We are very privileged to have the multi-talented and award-winning Russell Molina as our featured storyteller for our current bimonthly theme here in GatheringBooks. Here is our brief tete-a-tete with one of the Philippines’ best children’s book writers.
How did your childhood influence your decision to pursue writing for children?
I’m actually a late bloomer when it comes to writing for children. Growing up, I never really had an inclination for writing. But I loved to draw and create things. I also grew up in a house that embraced and encouraged creative thinking. So I guess my foundation was solid.
When are words better than images?
When you want to tease the reader and not give everything away. Words are better when you want them to create their own pictures.
Give us three picture books that you have created that will best describe who you are as a writer.
I love surprise endings and misdirections. 3 of my books with plot twists:
TUWING SABADO (Every Saturday)
MADYIK SILYA NI TITOY (Titoy’s Magical Chair)
SANDOSENANG KUYA (A Dozen Brothers)
Can you share with us what was the experience like on having your first book on print? What is the story behind it?
It was like seeing your firstborn! Something that came from you is finally ready to greet the whole world. It is always a proud moment (and scary too).
What inspires you to develop an idea for a possible story?
I get inspired by real life stories — the kind that I experienced during my childhood. When you think about it, your experiences offer a wellspring of ideas and insights. I also love to browse through my old picture albums. These old images provide a trigger that takes you back and relive wonderful memories. Some of my books are inspired by family experiences, my parents, my siblings, etc. And I love the idea of retelling those experiences for my daughter and for the next generation as they weave their own stories.
In connection with #5, what are some of the current things happening in our country that you believe has significantly affected your storyline or the themes in your narratives?
The traditional concept of a family has evolved through the years. The increase in migration, for example, redefines how we look look at roles and relationships. Absentee parents and seasonal orphans are also common nowadays and we’ve learned to cope with that. My books mirror these realities because I want the stories to be relevant.
As we move from print to digital, how do you think children’s book writing would evolve, say, 7 years from now (fast forward to 2020)?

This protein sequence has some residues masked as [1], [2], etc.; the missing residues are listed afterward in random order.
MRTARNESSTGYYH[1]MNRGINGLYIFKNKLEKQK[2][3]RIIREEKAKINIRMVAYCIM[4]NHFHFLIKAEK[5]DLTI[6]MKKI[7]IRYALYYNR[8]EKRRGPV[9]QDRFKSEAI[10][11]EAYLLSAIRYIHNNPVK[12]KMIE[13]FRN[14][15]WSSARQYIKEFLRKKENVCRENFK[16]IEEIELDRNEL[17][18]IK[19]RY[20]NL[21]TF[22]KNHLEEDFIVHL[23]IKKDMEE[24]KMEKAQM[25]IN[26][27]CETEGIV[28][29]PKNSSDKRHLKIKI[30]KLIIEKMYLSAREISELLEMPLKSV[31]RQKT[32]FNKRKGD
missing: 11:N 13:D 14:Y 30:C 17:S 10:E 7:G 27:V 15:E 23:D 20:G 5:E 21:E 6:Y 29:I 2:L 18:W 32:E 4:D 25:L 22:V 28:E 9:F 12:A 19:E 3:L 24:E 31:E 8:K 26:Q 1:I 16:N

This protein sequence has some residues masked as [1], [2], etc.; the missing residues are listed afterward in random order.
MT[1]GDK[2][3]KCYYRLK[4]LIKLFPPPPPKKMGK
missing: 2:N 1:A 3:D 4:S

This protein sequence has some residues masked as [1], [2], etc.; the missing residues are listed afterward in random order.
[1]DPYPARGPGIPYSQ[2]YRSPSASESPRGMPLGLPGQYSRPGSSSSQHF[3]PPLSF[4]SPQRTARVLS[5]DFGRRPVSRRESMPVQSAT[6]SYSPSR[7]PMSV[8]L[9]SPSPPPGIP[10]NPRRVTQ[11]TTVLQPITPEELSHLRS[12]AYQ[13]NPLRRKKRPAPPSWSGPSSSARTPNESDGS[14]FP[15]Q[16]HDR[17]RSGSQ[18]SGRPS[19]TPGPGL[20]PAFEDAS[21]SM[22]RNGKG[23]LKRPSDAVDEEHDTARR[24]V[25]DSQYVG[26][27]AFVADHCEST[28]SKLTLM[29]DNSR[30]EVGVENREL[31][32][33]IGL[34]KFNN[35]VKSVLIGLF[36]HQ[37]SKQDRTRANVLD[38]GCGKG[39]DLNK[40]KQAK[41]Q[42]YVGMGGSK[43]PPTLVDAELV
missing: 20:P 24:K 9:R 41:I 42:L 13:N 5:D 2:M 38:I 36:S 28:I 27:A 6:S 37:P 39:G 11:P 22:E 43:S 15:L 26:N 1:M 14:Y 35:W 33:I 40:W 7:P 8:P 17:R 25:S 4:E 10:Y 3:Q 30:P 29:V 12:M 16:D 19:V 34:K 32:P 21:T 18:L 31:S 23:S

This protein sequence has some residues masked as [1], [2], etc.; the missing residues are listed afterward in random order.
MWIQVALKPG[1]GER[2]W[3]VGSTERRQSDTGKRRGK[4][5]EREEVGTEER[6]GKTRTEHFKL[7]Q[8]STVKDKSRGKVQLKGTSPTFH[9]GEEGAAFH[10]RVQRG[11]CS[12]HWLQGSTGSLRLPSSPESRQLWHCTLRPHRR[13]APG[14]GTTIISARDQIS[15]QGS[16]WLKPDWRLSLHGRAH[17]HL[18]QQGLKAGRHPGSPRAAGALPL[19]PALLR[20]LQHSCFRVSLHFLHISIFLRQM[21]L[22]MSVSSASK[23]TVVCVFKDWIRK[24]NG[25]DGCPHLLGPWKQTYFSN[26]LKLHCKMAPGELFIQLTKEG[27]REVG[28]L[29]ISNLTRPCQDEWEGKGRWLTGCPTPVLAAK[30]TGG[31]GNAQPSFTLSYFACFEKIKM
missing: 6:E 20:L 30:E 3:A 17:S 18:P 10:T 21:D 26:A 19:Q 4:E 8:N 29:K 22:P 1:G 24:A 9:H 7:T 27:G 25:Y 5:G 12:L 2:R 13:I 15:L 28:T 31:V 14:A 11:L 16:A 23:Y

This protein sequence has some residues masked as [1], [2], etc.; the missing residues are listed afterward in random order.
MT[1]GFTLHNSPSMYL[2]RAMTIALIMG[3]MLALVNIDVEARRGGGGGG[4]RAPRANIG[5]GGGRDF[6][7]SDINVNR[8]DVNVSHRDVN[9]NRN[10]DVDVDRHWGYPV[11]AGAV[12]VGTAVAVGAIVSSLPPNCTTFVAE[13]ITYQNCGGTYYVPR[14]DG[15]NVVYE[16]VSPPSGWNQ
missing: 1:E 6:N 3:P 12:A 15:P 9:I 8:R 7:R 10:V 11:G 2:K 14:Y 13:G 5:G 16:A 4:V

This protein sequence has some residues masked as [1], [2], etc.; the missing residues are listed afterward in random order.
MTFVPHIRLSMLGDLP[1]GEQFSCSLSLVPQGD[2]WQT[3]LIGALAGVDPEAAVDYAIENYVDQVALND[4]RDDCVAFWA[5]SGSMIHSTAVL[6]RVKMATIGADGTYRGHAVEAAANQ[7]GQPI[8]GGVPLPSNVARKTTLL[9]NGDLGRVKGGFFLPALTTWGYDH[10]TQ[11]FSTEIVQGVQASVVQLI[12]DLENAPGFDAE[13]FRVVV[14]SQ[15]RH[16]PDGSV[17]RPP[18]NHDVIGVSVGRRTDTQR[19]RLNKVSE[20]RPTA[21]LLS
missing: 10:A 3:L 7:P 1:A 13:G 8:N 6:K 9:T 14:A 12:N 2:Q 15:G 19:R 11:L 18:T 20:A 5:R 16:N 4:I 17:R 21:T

Digital as a platform will provide more room for interaction. Readers will now have the chance to experience a story in totally new ways. Rather than just becoming passive readers, children will become co-creators — re-creating and re-imagining the stories in the digital universe. Writing as we know it now will definitely change to accommodate interactivity and collaboration. Ideas and insight though will never change. Every good story, be it on print or digital, should have those.
How much time do you usually spend on a typical project? To be specific, how long did it take you to write the story for “Tuwing Sabado” as compared to your new book with Sergio Bumatay, “Edsa”?
Both books were challenging to write because they entailed a lot of research. It took me a month or two to write the first draft.
When you are not writing stories for children, what is your typical day like?
I work in advertising and ideas are what we sell. So I guess I spend a lot of hours cooking up concepts, mining insights and finding new and exciting things that can inspire and spark creativity.
I also daydream a lot. I think you need that when you are in the creative business. You should allow your mind to wander.
You wake up one night and find a Djinn (or a diwata) standing by your bed. You were asked to name three artists/authors across the globe that you would like to work with. Who are they, and why?
BANKSY (the graffiti artist and painter) — I would love to collaborate with him and maybe do a story mural in Manila. Imagine a story that you can enjoy while going out for a walk or driving around. That would be amazing!
BONO and U2 — Because songs are stories and I think the world needs more children’s songs.
THE GUYS FROM PIXAR — Because there are a lot of great Filipino children’s books that I would love to see turned into an animated piece.
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